In addition, plaintiff was excused from the requirement of pre-suit demand because of futility, because it pled specific facts to give reason to doubt that the directors could make unbiased, independent business judgments about whether to sue:
Given that the director defendants devised the challenged compensation, approved the compensation, recommended shareholder approval of the compensation, and suffered a negative shareholder vote on the compensation, plaintiff has demonstrated suficient facts to show that there is reason to doubt these same directors could exercise the independent business judgment over whether to bring suit against themselves for breach of fiduciary duty....
Perhaps the nonbinding advisory vote will prove to have more teeth than anticipated!
Monday, September 26, 2011
The McGraw-Hill Companies, Inc., the parent company for Standard & Poor's, issued a press release stating that on September 22, 2011, it received a "Wells Notice" stating that the SEC staff is considering recommending that the Commission institute a civil injunctive action against S&P, alleging violations of federal securities laws with respect to S&P's ratings for a particular 2007 offering of collateralized debt obligations, known as "Delphinus CDO 2007-1." If the SEC does determine to bring an action, it will be the first against a rating company based on a faulty rating. ProPublica has the background on the Delphinus CDO; see In a First, SEC Warns Rating Agency It May Bring Financial Crisis Lawsuit.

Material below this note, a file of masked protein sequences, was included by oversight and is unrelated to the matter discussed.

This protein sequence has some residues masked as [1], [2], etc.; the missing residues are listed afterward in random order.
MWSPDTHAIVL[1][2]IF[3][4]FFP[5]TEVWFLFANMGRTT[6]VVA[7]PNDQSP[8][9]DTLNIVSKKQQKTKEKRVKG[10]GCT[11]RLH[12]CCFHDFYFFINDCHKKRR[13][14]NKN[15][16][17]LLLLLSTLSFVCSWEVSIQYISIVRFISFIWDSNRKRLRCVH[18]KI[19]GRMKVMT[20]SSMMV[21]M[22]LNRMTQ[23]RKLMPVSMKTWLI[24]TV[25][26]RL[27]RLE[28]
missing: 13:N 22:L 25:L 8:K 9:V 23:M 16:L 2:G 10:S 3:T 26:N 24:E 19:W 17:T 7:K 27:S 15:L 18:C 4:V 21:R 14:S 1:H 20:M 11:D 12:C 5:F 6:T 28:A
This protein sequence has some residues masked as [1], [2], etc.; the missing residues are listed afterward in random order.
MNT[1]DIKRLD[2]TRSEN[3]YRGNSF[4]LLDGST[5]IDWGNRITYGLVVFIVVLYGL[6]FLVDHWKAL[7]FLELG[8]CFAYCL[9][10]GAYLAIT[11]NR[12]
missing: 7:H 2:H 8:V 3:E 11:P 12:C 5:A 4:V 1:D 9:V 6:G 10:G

Sunday, September 25, 2011
Enforcement and Disclosure under Regulation FD: An Empirical Analysis, by Paul A. Griffin, University of California, Davis - Graduate School of Management; David H. Lont, University of Otago - Department of Accountancy and Finance; and Benjamin Segal, INSEAD - Accounting & Control Area, was recently posted on SSRN. Here is the abstract:
While Regulation FD was designed to benefit investors by curbing the selective disclosure of material non-public information to “covered” investors, such as analysts and institutional investors, it can also impose costs. This paper finds that FD levies three kinds of enforcement and disclosure costs. First, investors cannot recover as part of an SEC enforcement action the gains to covered investors from their alleged use of the non-public information. Second, investors lose because the market responds negatively to an SEC enforcement announcement. Third, investors suffer because some companies post their FD filings well after the due date, without earlier public disclosure.